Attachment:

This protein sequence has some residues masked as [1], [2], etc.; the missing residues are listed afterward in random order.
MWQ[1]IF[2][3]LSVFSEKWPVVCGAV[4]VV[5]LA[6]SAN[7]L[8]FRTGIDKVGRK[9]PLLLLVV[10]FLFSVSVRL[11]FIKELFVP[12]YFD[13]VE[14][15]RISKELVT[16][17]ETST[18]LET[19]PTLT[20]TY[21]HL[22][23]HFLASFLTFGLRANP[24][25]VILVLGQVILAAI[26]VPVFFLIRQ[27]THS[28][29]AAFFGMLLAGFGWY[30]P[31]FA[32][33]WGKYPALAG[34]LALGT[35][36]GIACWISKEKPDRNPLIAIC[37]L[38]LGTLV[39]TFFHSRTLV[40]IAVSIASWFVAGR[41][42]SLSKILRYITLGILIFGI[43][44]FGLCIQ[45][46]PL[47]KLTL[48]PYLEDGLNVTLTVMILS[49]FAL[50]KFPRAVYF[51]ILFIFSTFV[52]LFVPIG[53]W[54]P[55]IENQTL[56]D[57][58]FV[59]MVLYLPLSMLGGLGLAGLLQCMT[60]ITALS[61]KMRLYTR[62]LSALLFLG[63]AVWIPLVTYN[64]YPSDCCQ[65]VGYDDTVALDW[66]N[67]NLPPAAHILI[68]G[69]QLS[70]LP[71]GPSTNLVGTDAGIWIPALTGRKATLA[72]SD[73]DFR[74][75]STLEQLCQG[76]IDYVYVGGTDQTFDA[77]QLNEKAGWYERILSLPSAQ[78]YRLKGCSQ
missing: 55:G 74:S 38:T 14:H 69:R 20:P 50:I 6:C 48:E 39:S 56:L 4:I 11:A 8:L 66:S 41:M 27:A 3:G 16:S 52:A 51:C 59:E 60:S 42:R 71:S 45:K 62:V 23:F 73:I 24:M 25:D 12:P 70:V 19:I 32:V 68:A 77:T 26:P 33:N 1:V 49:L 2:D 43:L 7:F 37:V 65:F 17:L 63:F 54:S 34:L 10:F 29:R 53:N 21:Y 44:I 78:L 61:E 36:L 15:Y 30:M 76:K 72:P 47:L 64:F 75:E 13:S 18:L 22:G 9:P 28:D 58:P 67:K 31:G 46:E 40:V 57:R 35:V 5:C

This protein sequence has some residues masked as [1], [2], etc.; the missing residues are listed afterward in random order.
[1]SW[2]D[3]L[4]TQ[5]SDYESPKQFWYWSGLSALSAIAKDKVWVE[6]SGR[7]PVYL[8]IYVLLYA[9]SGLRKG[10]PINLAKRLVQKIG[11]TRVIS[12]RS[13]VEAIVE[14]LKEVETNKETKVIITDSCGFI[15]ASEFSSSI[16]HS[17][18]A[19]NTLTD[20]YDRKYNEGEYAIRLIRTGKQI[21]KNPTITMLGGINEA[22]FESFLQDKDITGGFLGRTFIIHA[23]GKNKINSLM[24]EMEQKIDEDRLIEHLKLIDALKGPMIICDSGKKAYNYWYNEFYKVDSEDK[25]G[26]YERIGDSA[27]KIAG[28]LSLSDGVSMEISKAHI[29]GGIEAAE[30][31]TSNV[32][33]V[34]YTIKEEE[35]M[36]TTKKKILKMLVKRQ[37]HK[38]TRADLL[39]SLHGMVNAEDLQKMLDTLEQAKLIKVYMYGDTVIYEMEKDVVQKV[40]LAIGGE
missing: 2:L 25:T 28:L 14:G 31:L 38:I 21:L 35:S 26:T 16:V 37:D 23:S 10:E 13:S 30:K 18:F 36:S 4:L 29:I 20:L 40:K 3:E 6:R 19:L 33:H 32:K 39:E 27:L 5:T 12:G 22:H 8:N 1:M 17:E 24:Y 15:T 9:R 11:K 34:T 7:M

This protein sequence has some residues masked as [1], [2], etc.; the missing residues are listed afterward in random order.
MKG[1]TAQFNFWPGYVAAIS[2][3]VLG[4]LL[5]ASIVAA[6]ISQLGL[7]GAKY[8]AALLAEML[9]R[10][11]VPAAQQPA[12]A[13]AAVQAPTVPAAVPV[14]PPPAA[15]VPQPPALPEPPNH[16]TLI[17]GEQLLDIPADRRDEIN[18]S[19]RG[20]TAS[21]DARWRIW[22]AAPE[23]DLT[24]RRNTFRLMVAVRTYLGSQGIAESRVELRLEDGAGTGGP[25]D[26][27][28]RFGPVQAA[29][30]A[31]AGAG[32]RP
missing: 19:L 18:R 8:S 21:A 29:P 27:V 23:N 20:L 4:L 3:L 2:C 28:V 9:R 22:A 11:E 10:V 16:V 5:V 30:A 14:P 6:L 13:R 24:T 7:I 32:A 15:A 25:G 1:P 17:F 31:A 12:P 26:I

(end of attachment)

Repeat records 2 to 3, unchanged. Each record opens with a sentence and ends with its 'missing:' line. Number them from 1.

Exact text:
This protein sequence has some residues masked as [1], [2], etc.; the missing residues are listed afterward in random order.
[1]SW[2]D[3]L[4]TQ[5]SDYESPKQFWYWSGLSALSAIAKDKVWVE[6]SGR[7]PVYL[8]IYVLLYA[9]SGLRKG[10]PINLAKRLVQKIG[11]TRVIS[12]RS[13]VEAIVE[14]LKEVETNKETKVIITDSCGFI[15]ASEFSSSI[16]HS[17][18]A[19]NTLTD[20]YDRKYNEGEYAIRLIRTGKQI[21]KNPTITMLGGINEA[22]FESFLQDKDITGGFLGRTFIIHA[23]GKNKINSLM[24]EMEQKIDEDRLIEHLKLIDALKGPMIICDSGKKAYNYWYNEFYKVDSEDK[25]G[26]YERIGDSA[27]KIAG[28]LSLSDGVSMEISKAHI[29]GGIEAAE[30][31]TSNV[32][33]V[34]YTIKEEE[35]M[36]TTKKKILKMLVKRQ[37]HK[38]TRADLL[39]SLHGMVNAEDLQKMLDTLEQAKLIKVYMYGDTVIYEMEKDVVQKV[40]LAIGGE
missing: 2:L 25:T 28:L 14:G 31:L 38:I 21:L 35:S 26:T 16:V 37:D 23:S 10:E 13:S 30:K 18:F 36:S 4:L 29:I 20:L 40:K 3:E 6:R 19:L 33:H 32:K 39:E 27:L 5:T 12:G 22:H 8:N 1:M 17:E 24:Y 15:T 9:R 11:K 34:T 7:M

This protein sequence has some residues masked as [1], [2], etc.; the missing residues are listed afterward in random order.
MKG[1]TAQFNFWPGYVAAIS[2][3]VLG[4]LL[5]ASIVAA[6]ISQLGL[7]GAKY[8]AALLAEML[9]R[10][11]VPAAQQPA[12]A[13]AAVQAPTVPAAVPV[14]PPPAA[15]VPQPPALPEPPNH[16]TLI[17]GEQLLDIPADRRDEIN[18]S[19]RG[20]TAS[21]DARWRIW[22]AAPE[23]DLT[24]RRNTFRLMVAVRTYLGSQGIAESRVELRLEDGAGTGGP[25]D[26][27][28]RFGPVQAA[29][30]A[31]AGAG[32]RP
missing: 19:L 18:R 8:S 21:A 29:P 27:V 23:N 20:L 4:L 3:L 2:C 28:V 9:R 22:A 11:E 10:V 16:V 5:V 30:A 14:P 6:L 13:R 24:T 7:I 32:A 15:A 25:G 1:P 17:F 31:A 12:P 26:I